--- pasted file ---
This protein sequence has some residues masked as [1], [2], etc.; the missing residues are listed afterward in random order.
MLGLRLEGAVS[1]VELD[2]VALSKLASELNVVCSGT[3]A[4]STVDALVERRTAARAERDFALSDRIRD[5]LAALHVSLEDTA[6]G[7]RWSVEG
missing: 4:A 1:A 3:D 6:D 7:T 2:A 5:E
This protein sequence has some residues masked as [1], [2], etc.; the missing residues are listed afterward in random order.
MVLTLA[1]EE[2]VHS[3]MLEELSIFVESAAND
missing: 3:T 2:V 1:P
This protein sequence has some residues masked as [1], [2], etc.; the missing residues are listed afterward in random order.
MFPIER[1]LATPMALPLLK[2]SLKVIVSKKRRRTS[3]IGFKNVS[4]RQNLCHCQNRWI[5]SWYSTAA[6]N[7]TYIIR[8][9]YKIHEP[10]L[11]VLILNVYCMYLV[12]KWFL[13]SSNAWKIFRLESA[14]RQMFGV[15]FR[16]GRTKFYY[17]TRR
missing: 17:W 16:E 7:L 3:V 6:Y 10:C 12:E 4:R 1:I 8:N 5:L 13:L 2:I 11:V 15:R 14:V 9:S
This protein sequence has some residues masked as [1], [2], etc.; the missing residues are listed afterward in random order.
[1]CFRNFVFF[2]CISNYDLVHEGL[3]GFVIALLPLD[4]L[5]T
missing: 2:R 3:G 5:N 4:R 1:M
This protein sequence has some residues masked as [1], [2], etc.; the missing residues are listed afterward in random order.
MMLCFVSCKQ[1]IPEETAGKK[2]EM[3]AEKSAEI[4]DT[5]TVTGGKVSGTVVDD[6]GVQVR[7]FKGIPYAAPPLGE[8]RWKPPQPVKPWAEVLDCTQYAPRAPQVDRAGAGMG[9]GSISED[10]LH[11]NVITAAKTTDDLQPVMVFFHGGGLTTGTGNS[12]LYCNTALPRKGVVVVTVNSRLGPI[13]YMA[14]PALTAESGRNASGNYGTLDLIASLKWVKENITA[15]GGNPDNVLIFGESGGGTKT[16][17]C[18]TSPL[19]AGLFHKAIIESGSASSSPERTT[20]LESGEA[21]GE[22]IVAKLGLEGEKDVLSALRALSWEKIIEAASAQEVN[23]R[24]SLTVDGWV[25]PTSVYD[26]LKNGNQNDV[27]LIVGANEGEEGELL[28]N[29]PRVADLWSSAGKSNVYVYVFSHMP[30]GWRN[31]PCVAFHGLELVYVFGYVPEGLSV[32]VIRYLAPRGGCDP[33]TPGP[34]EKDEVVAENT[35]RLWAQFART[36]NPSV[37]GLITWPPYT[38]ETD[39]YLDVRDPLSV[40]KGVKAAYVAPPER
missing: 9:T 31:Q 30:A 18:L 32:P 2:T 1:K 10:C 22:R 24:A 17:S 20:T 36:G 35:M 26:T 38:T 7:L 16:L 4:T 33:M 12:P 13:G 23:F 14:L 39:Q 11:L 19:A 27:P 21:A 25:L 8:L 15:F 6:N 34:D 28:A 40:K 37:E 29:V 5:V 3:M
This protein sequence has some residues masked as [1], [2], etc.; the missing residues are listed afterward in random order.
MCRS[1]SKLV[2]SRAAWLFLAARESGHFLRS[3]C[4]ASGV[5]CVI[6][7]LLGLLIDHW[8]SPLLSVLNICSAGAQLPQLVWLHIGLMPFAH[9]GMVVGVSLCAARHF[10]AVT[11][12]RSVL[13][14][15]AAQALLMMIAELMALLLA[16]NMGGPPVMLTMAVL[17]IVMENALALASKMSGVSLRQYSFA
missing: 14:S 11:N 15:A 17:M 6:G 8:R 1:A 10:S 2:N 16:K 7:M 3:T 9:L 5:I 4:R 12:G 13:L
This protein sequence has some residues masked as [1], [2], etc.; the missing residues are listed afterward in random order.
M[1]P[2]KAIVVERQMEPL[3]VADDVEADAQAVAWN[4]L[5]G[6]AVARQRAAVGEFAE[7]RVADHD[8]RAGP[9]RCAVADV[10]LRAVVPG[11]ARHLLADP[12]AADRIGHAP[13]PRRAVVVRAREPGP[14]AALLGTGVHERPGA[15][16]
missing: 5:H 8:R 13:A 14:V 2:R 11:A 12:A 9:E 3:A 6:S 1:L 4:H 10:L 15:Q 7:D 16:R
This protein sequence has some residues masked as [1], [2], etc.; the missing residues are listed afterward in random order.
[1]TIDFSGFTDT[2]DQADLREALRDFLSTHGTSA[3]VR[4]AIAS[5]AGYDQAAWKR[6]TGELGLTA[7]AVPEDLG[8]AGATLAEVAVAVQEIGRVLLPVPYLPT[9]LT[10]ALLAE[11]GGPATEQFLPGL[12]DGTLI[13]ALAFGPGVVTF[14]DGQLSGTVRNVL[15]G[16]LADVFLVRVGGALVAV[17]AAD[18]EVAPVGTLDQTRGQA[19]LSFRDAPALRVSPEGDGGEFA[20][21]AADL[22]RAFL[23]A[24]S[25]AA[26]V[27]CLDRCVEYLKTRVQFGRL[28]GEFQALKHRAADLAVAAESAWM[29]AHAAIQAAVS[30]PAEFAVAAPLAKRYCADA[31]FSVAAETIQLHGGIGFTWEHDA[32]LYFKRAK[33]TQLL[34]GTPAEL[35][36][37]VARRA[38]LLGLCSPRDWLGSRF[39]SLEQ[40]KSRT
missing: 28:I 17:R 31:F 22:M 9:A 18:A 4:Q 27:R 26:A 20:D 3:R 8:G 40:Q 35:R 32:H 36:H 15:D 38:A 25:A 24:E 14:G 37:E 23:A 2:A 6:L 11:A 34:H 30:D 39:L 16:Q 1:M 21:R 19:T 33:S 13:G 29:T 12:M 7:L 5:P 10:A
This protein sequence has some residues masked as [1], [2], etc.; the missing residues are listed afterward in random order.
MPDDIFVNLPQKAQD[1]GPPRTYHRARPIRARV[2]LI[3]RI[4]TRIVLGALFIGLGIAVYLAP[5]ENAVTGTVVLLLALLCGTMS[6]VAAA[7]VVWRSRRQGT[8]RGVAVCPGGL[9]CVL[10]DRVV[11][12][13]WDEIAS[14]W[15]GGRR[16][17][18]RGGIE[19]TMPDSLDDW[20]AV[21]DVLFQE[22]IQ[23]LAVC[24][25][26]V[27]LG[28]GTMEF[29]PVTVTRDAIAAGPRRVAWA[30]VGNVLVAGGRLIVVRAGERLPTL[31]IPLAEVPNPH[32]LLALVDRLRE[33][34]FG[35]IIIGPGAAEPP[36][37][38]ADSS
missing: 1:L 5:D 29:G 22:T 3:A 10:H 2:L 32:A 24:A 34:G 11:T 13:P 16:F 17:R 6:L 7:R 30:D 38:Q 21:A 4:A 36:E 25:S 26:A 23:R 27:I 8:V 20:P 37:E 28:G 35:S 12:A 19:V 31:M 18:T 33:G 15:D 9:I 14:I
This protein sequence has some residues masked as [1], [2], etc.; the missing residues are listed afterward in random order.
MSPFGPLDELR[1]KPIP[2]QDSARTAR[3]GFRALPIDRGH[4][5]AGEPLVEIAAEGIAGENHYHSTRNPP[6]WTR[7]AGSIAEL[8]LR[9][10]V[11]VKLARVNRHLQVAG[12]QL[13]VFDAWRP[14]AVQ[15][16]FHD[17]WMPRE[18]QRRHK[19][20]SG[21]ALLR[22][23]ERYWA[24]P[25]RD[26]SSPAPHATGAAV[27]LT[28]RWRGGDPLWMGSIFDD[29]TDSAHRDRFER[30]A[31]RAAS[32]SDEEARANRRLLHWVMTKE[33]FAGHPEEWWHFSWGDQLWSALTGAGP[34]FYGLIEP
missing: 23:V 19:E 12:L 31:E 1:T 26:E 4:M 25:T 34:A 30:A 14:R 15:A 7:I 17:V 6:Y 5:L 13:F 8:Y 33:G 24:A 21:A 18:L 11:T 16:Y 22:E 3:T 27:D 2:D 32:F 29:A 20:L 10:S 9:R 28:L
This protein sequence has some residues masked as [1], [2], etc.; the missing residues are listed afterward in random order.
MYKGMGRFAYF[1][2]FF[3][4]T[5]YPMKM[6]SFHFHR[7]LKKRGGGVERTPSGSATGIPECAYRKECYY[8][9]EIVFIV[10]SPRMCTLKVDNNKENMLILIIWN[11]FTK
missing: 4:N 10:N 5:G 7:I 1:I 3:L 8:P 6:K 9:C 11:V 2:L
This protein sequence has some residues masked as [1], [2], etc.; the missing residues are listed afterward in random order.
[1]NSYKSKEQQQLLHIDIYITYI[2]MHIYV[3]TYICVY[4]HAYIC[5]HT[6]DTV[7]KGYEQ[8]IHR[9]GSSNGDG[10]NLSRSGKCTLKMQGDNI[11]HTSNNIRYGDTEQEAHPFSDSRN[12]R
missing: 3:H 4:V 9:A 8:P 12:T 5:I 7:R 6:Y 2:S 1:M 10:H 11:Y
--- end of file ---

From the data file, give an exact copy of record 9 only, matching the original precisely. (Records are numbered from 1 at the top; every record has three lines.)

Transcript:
This protein sequence has some residues masked as [1], [2], etc.; the missing residues are listed afterward in random order.
MPDDIFVNLPQKAQD[1]GPPRTYHRARPIRARV[2]LI[3]RI[4]TRIVLGALFIGLGIAVYLAP[5]ENAVTGTVVLLLALLCGTMS[6]VAAA[7]VVWRSRRQGT[8]RGVAVCPGGL[9]CVL[10]DRVV[11][12][13]WDEIAS[14]W[15]GGRR[16][17][18]RGGIE[19]TMPDSLDDW[20]AV[21]DVLFQE[22]IQ[23]LAVC[24][25][26]V[27]LG[28]GTMEF[29]PVTVTRDAIAAGPRRVAWA[30]VGNVLVAGGRLIVVRAGERLPTL[31]IPLAEVPNPH[32]LLALVDRLRE[33][34]FG[35]IIIGPGAAEPP[36][37][38]ADSS
missing: 1:L 5:D 29:G 22:T 3:A 10:H 2:L 32:A 24:A 34:G 11:T 13:P 16:F 17:R 6:L 7:R 30:D 38:Q 21:A 4:A 36:E 25:S 26:A 23:R 27:I 8:V 20:P 37:E 28:G 35:S 12:A 19:V 31:M 18:T 33:G 15:D 9:I 14:I